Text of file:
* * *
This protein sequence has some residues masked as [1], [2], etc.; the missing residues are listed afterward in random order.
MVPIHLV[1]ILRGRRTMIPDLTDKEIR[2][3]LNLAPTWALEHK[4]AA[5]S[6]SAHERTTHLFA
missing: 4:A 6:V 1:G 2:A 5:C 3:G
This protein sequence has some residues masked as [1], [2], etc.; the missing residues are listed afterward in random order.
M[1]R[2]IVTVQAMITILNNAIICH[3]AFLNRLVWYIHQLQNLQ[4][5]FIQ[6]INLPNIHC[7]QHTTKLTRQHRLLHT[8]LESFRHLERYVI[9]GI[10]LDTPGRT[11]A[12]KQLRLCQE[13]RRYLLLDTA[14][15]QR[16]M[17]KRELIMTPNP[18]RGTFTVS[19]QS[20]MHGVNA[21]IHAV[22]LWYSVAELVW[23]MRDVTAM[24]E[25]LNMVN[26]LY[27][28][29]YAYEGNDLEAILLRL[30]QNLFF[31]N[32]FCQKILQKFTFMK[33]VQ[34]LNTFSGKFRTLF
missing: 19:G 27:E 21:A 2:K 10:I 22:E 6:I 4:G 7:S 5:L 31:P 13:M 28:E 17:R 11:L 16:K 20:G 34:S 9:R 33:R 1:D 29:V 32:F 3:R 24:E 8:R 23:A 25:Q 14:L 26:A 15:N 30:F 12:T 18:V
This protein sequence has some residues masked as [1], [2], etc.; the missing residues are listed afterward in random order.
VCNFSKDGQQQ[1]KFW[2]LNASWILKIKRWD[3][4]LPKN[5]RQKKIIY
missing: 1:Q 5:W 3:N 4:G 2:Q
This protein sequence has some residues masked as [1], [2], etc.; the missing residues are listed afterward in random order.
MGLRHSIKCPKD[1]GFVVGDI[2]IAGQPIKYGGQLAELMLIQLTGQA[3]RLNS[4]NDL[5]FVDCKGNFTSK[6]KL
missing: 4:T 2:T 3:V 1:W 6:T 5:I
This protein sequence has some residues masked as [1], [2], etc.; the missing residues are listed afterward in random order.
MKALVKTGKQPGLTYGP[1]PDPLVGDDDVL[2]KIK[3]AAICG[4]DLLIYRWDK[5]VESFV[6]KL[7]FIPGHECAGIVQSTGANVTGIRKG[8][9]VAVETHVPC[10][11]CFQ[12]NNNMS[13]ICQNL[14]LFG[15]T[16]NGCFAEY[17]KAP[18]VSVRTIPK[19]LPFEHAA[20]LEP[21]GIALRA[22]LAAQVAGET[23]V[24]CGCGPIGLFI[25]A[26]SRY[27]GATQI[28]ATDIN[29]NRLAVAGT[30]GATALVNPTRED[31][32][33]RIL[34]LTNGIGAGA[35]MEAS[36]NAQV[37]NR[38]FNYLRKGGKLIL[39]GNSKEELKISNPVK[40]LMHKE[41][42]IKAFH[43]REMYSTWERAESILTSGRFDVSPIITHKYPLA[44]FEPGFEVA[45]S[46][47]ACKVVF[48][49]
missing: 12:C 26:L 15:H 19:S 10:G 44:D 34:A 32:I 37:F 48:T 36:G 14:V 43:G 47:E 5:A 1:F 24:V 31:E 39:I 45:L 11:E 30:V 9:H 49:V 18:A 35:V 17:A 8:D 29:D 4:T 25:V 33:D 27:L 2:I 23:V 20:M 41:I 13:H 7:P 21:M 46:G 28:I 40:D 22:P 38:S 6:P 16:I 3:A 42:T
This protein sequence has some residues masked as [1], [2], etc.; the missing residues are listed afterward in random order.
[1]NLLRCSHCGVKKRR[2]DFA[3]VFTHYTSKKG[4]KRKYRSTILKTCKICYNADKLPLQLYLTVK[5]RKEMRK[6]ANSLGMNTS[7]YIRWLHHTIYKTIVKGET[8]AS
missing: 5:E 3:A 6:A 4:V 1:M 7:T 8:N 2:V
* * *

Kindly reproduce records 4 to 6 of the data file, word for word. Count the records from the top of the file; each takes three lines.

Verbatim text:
This protein sequence has some residues masked as [1], [2], etc.; the missing residues are listed afterward in random order.
MGLRHSIKCPKD[1]GFVVGDI[2]IAGQPIKYGGQLAELMLIQLTGQA[3]RLNS[4]NDL[5]FVDCKGNFTSK[6]KL
missing: 4:T 2:T 3:V 1:W 6:T 5:I
This protein sequence has some residues masked as [1], [2], etc.; the missing residues are listed afterward in random order.
MKALVKTGKQPGLTYGP[1]PDPLVGDDDVL[2]KIK[3]AAICG[4]DLLIYRWDK[5]VESFV[6]KL[7]FIPGHECAGIVQSTGANVTGIRKG[8][9]VAVETHVPC[10][11]CFQ[12]NNNMS[13]ICQNL[14]LFG[15]T[16]NGCFAEY[17]KAP[18]VSVRTIPK[19]LPFEHAA[20]LEP[21]GIALRA[22]LAAQVAGET[23]V[24]CGCGPIGLFI[25]A[26]SRY[27]GATQI[28]ATDIN[29]NRLAVAGT[30]GATALVNPTRED[31][32][33]RIL[34]LTNGIGAGA[35]MEAS[36]NAQV[37]NR[38]FNYLRKGGKLIL[39]GNSKEELKISNPVK[40]LMHKE[41][42]IKAFH[43]REMYSTWERAESILTSGRFDVSPIITHKYPLA[44]FEPGFEVA[45]S[46][47]ACKVVF[48][49]
missing: 12:C 26:L 15:H 19:S 10:G 44:D 34:A 32:I 37:F 48:T 36:G 14:V 43:G 47:E 5:A 1:F 24:V 31:E 39:I 45:L 11:E 30:V 9:H 49:V 18:A 35:V 17:A 8:D 29:D 4:T 25:V 33:D 27:L 2:I 23:V 20:M 41:I 13:H 7:P 21:M 46:G 28:I 40:D 22:P 38:S 6:P 16:I 3:A 42:T
This protein sequence has some residues masked as [1], [2], etc.; the missing residues are listed afterward in random order.
[1]NLLRCSHCGVKKRR[2]DFA[3]VFTHYTSKKG[4]KRKYRSTILKTCKICYNADKLPLQLYLTVK[5]RKEMRK[6]ANSLGMNTS[7]YIRWLHHTIYKTIVKGET[8]AS
missing: 5:E 3:A 6:A 4:V 1:M 7:T 8:N 2:V